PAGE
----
Which employees gobble up the most disk space, and why? What’s the best way to partition disk space on a storage-area network (SAN)?
Some savvy information technology professionals won’t have any trouble clicking on the answers to those questions. They use data from a storage resource management (SRM) tool to identify and prevent capacity or performance problems and to plan for future storage growth.
Unlike tools that handle storage management tasks like back-ups, SRM tools provide a central view of either physical storage resources such as RAID systems, tape libraries and SAN switches or of logical storage objects such as volumes, files, users, database tables and I/O.
SRM tools fall into 10 distinct application disciplines: asset management, capacity management, chargeback, configuration management, data/device/media migration, events management and alerts, performance management, policy management, quota/space management and removable media management. Most SRM tools combine several disciplines and were designed to work on specific operating systems such as Windows NT or Unix.
Practically all SRM tools offer two levels of functionality: monitoring and alerting features (on-screen, e-mail or paging) provide for day-to-day maintenance of storage resources; reporting and trending features provide for long-term maintenance and planning.
SRM tools usually consist of a service that runs and manages the application from a Web-based central console or graphical-user-interface-based central console, a mechanism for scanning monitored resources, a database that stores collected data from monitored resources and a report generator that can output information in various formats such as Excel spreadsheets or HTML. By supporting Simple Network Management Protocol, an SRM tool can also be administered from network management systems such as Tivoli Storage Network Manager from Tivoli Systems Inc. in Austin, Tex., and Hewlett-Packard Co.’s OpenView.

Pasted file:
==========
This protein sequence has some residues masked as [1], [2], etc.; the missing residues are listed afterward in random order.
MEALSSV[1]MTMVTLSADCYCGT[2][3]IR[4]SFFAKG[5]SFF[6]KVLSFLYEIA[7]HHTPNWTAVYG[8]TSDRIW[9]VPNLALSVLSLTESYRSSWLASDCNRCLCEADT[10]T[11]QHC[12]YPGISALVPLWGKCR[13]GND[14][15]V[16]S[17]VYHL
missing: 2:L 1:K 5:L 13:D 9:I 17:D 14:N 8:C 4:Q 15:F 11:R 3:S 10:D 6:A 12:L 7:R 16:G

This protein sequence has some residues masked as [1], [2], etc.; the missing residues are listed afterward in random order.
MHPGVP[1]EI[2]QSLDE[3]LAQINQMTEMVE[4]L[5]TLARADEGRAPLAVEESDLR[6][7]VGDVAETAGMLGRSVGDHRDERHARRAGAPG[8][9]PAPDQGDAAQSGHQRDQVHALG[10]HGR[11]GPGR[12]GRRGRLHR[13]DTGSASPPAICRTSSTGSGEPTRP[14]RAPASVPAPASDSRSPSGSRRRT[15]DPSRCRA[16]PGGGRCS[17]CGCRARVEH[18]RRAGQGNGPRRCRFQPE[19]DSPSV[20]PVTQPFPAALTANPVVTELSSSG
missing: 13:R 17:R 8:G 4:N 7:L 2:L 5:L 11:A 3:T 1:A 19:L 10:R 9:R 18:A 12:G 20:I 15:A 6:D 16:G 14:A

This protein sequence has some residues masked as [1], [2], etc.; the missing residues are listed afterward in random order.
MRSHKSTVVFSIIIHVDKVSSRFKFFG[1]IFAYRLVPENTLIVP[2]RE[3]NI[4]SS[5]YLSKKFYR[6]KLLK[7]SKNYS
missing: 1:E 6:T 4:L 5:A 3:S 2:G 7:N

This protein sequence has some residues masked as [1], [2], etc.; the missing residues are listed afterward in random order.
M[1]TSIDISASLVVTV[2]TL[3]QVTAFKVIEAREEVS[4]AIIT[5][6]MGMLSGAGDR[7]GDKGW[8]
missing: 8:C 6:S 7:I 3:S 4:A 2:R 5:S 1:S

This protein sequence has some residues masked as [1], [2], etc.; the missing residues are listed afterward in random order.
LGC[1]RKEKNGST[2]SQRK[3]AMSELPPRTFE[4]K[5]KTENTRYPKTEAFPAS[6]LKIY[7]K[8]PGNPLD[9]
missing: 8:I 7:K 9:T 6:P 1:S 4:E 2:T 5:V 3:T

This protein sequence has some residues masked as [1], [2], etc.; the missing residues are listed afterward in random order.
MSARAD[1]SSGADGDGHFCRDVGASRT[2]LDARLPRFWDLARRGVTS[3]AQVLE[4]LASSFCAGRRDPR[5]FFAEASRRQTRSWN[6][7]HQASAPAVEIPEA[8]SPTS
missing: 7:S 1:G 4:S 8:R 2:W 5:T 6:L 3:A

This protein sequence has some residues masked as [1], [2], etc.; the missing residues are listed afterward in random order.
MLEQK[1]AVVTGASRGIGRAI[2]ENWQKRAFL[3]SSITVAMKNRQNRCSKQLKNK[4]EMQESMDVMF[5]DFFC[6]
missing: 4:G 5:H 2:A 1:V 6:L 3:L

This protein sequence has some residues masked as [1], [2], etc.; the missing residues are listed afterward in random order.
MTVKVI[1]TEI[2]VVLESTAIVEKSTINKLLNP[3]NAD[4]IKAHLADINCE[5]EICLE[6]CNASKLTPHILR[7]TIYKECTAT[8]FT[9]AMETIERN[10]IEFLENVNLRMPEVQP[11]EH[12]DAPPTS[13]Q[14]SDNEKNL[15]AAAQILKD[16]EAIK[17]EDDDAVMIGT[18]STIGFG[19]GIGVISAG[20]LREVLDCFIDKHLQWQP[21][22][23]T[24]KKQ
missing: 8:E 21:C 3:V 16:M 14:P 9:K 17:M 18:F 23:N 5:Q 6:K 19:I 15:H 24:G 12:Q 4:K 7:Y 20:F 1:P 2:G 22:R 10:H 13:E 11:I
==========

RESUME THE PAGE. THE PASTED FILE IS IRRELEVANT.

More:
“Some systems administrators haven’t a clue about how much storage they have or how it’s being used, until it’s too late,” says John Webster, a storage analyst at Illuminata Inc. in Nashua, N.H. “SRM tools can provide all the answers and can ward off an outage.”
For example, SRM tools that combine the disciplines of quota/space management, capacity management and performance management let IT professionals know what their disk-space consumption looks like and how to distribute it evenly as a shared resource.
SRM systems’ key functions for maintaining day-to-day space consumption and storage performance include the following:
– determining disk-space usage as a result of thresholds on a user’s home directory or a department’s folders, getting alerts when thresholds are about to be reached or exceeded and responding to alerts;
– running HTML usage reports that enable employees to easily clean out their quota space;
– setting filters to keep non-business file types such as MP3s and .vbs files from being saved on the network;
– setting thresholds on I/O performance, getting alerts when thresholds are about to be reached or exceeded and correcting any problems;
– identifying specific storage resources, such as disk drives that are most likely to fail or are about to run out of space, and taking steps to prevent failures;
– locating and filling any gaps in backup routines.
SRM systems include the following key planning functions:
– locating areas of unused space and setting up a policy for reallocating that space through file migration to secondary storage;
– tracking the growth of files and assessing their implications for file migration, backup and archiving operations;
– tracking file usage to make decisions about load balancing;
– identifying growth trends, such as which applications are growing fastest;
– making decisions about the best way to handle that growth, such as consolidating servers or using a SAN.
Some vendors are planning to enhance their SRM tools with more application disciplines, especially data/device media migration and policy management. Webster says future tools will need to manage multi-platform pools of storage, with views of the storage facility, the attached servers, their operating systems, the file system and the storage internetworking components.
This type of SRM tool could provide a panoramic picture of all storage resources. It could give a systems administrator proof that one port on a SAN switch is causing a bottleneck on an Exchange server or that the slowest disk in a RAID storage system has the most-used table in an Oracle database.